I love being in the woods, I always did. As I child would be found most of the time either in the wood behind our house, spring, summer, autumn or winter. While I am writing this I am aware that the wood north-west of our house has been calling me for days. “Come over to us”, it says in a gentle voice, “it is cool here. Get out out of that dreadful heat.” And it’s true, the thermometre indicates 36° C today, in the woods it would be a little fresher. “Here, the blackberries are ripe, didn’t you want to make jam? And the elderberries too!”, another voice is trying to seduce me.
And then there is Antonio Rosetti luring me too, reminding me of the fun we had as children in the woods. In 1786 he published the score of a wonderful Symphony in D major “La Chasse” (The Hunt), Murray A20/Kaul 1:18. Though I have little sympathy for hunters, the first movement is evoking the games we played like hide and seek, roaming through the copsewoods, discovering all kind of mysteries, hunting for treasures etc. It was such a good time we had. And Rosetti’s symphony on a recording by the Concerto Köln wakes up these souvenirs. The second movement is a beautiful romance and as such it has been labeled by Rosetti, while the third movement is closer to the first movement, agitated, dynamic: menuetto maiestoso. The finale starts and concludes on a solemn note, with a dynamic, joyful part for the brass in the middle.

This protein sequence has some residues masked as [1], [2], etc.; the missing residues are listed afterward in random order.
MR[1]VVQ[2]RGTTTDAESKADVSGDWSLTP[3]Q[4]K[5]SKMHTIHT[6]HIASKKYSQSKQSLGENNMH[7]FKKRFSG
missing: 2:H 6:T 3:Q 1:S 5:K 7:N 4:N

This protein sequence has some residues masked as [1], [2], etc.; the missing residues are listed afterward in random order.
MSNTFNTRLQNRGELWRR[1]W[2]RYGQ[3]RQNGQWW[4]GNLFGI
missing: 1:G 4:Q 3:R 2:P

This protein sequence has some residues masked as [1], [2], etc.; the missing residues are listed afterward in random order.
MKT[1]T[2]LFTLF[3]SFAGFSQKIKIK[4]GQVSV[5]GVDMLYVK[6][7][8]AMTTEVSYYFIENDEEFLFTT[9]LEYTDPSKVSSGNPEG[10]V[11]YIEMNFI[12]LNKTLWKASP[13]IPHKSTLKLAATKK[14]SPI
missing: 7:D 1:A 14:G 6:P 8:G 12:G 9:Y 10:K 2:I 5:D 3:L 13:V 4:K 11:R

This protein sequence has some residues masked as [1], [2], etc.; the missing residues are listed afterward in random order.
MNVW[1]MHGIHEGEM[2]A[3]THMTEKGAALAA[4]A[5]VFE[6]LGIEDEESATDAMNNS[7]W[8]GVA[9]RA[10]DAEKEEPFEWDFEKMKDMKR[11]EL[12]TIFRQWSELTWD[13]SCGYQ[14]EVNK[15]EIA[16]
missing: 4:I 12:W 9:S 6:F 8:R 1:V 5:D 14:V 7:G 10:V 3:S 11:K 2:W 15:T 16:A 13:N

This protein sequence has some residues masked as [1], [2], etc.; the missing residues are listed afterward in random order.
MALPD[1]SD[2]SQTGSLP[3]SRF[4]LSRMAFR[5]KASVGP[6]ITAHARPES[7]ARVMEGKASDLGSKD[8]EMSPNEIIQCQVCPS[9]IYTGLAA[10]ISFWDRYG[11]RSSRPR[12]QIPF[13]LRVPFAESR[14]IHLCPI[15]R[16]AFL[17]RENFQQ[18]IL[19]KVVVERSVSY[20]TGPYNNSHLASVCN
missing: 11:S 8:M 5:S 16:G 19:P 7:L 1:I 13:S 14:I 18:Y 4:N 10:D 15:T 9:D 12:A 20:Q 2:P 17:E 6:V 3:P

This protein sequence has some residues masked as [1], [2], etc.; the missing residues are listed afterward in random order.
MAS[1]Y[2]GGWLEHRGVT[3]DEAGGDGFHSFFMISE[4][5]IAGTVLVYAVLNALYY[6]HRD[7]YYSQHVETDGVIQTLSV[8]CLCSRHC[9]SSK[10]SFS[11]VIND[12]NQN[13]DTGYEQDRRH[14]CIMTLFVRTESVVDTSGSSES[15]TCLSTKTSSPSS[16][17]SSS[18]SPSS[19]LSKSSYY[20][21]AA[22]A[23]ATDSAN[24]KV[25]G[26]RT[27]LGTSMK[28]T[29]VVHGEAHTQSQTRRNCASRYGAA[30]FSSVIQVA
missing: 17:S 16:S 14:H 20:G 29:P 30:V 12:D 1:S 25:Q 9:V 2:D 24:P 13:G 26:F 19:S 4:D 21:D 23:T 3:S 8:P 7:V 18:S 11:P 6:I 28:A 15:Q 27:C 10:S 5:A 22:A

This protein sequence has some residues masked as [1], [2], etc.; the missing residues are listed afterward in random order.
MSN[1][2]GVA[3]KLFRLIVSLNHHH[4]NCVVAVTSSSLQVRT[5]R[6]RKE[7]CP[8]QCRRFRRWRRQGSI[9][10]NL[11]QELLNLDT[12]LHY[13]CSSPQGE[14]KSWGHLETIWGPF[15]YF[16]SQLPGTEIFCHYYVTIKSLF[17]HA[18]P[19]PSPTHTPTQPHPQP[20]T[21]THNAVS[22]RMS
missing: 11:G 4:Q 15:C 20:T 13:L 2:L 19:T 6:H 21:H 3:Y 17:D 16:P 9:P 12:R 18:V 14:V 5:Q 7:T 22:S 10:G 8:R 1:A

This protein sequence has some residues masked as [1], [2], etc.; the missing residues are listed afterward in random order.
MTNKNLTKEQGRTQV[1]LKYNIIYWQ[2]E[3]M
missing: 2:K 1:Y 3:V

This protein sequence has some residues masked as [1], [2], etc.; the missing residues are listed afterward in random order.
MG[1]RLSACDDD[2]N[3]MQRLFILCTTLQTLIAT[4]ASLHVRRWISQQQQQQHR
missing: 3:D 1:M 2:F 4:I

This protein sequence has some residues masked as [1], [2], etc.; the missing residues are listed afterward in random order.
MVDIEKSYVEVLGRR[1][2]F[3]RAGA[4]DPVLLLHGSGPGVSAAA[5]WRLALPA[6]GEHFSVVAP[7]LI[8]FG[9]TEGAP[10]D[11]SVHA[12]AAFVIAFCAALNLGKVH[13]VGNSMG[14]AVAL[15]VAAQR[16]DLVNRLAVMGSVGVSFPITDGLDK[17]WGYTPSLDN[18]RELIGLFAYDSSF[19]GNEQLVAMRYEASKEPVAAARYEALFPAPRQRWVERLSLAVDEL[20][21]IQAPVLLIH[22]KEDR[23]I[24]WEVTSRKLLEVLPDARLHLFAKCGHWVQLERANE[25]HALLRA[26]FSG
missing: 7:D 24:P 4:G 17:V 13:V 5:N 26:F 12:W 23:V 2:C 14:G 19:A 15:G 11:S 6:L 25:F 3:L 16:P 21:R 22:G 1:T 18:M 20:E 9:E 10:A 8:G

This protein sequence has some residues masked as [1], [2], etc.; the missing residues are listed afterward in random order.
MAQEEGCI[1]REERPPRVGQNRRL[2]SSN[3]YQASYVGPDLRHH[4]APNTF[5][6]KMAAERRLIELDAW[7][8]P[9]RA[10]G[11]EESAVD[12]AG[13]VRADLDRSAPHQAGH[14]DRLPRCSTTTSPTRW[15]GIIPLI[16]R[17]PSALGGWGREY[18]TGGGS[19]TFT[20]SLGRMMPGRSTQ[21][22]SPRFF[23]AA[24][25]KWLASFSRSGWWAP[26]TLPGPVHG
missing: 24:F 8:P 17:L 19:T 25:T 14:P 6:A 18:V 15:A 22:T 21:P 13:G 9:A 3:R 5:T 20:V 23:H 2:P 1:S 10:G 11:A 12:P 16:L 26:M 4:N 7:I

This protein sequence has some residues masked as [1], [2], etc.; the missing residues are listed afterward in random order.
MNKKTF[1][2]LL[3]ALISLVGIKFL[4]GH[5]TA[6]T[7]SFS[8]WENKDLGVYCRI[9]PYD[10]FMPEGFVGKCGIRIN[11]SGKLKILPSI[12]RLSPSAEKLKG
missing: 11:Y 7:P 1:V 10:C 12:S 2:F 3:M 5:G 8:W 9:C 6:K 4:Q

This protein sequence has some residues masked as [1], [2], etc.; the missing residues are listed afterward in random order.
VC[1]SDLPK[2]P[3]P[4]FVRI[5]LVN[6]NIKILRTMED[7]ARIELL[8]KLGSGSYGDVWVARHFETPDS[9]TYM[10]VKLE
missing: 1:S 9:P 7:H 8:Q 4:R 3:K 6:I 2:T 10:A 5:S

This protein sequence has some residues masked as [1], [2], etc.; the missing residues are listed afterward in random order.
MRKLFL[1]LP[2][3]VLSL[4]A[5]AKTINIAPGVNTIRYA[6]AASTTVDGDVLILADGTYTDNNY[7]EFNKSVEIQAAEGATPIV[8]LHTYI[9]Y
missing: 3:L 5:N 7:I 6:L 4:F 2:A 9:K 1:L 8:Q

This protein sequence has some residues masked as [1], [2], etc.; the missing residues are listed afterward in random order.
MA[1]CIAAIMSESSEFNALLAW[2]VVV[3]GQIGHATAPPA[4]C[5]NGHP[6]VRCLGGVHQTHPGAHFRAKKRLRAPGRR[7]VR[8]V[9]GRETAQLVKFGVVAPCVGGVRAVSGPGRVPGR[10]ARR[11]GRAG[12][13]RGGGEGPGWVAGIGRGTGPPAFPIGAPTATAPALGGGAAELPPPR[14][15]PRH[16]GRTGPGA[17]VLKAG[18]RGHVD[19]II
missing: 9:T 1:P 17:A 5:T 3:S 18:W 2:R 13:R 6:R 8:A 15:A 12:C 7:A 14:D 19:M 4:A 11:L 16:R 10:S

In an earlier post about Rosetti, who was actually born in Bohemia as Anton Rössler, I have covered already the milestones of his career as a composer. He wrote this symphony while serving a German nobleman, Kraft Ernst, Prince of Oettingen-Wallerstein. It is written in four movements and scored for two flutes, two oboes, two clarinets in A, two bassoons, two horns in D, two trumpets in D, timpani, strings (incl. two violas). It recalls very much the entertaining symphonies that Joseph Haydn had written, which hardly comes as a surprise as imitating haydn had become a European fashion. “Critics praised [Rosetti’s] gift for lyrical melody and his imaginative orchestration”, writes Dieter Steppuhn of the International Rosetti Society.
© Charles Thibo